(restrict is a new C keyword.) First of all, it's a function that takes a variable number of arguments. The number and the types of arguments are encoded in the format string.
When is the match between the format and the argument list checked? Not at compile time—the compiler has no understanding of the format string (although some compilers may issue warnings if the string is statically known). At runtime then? Well, guess again. Consider this: If the programmer makes a mistake of calling printf with too few arguments, he or she will not get a nice error code or exception. Here's what the C Standard says about this situation:
|If there are insufficient arguments for the format, the behavior is undefined.|
Undefined behavior is the worst thing that may happen to a program. If you're lucky, the program will fault and terminate without prejudice. If you're not so lucky, the program will continue in a compromised state and, in the worst case, it will execute malicious code that will take over your computer.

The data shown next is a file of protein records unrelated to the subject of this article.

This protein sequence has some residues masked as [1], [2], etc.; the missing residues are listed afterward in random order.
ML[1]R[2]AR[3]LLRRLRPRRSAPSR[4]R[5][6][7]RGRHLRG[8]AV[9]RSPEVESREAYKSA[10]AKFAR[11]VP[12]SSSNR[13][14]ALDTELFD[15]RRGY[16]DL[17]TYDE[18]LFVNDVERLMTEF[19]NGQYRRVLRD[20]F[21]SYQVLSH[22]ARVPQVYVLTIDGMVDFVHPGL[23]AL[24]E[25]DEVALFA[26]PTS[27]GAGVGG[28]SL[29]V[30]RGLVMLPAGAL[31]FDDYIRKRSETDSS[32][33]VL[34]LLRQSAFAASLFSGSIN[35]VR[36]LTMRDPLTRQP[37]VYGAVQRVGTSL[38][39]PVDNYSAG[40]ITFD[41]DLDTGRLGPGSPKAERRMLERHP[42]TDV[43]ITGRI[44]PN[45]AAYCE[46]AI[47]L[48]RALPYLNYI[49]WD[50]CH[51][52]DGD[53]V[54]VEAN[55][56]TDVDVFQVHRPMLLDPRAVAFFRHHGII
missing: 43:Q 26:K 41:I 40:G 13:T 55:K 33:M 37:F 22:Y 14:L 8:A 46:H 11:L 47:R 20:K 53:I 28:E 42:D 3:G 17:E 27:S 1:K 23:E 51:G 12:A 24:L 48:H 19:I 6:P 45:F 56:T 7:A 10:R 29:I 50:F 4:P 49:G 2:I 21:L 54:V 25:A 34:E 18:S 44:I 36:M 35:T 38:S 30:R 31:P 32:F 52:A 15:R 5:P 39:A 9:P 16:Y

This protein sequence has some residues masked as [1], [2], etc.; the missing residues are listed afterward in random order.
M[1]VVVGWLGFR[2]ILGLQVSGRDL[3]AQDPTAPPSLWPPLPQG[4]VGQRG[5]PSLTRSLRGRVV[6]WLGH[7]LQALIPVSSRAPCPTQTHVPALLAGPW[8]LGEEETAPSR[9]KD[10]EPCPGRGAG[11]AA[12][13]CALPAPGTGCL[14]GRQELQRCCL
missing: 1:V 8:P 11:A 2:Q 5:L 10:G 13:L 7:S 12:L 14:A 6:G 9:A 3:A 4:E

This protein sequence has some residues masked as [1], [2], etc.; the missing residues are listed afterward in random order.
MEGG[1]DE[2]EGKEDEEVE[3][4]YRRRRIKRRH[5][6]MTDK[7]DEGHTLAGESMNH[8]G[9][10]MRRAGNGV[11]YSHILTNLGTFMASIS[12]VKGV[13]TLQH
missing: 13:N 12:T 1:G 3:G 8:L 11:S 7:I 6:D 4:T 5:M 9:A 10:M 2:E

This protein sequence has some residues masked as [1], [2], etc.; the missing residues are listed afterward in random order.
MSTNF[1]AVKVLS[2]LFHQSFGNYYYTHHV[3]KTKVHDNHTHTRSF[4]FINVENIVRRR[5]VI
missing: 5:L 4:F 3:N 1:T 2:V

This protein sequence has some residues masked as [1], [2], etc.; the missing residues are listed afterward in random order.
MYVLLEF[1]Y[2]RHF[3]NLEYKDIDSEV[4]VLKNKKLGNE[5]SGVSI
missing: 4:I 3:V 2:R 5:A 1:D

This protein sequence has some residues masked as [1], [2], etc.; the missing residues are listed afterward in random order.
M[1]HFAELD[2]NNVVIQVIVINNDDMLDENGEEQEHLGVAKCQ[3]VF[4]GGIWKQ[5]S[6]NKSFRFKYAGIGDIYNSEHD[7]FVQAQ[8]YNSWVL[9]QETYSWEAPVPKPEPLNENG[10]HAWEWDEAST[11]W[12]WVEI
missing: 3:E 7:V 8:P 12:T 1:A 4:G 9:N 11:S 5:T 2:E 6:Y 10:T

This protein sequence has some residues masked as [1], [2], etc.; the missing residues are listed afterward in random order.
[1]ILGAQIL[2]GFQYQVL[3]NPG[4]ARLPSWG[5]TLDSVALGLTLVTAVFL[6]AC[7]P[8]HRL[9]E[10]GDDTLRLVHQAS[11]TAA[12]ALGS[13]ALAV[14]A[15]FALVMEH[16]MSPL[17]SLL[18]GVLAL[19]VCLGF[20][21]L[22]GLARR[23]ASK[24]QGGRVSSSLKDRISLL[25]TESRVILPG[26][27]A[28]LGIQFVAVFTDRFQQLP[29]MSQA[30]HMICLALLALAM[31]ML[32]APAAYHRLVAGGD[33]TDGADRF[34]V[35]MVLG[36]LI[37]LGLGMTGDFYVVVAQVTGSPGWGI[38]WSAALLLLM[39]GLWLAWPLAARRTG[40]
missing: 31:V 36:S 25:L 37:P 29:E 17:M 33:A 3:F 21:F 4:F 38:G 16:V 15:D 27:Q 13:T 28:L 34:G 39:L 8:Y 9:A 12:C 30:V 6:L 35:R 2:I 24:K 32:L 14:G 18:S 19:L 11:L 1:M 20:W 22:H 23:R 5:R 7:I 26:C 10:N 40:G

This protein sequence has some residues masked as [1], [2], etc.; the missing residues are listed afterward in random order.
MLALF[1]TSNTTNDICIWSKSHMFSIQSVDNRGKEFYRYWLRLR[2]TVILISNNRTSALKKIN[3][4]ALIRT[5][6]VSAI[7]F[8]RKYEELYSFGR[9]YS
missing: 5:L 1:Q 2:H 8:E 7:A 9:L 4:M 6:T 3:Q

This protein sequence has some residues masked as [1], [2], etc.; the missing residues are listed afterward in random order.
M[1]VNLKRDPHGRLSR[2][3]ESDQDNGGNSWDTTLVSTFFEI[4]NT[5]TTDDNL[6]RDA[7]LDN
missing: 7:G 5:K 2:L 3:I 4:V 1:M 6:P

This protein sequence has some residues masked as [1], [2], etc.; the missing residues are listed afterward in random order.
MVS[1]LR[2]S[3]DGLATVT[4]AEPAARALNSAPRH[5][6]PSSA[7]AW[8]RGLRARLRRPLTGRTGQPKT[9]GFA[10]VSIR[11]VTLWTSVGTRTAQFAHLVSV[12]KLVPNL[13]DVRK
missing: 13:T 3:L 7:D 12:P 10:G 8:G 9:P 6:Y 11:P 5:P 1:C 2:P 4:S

The second dangerous feature of printf is its use of a pointer. It is up to the diligence of the programmer to ensure that a pointer points to a valid piece of data. In the "Hello World!" example, the pointer points to a null-terminated static string, so we're fine. But the following program will compile too:
char * format = 0; printf (format);
Guess what happens. Inside printf the pointer is dereferenced and then all bets are off. Again, citing the C Standard,
|If an invalid value has been assigned to the pointer, the behavior of the unary * operator is undefined.|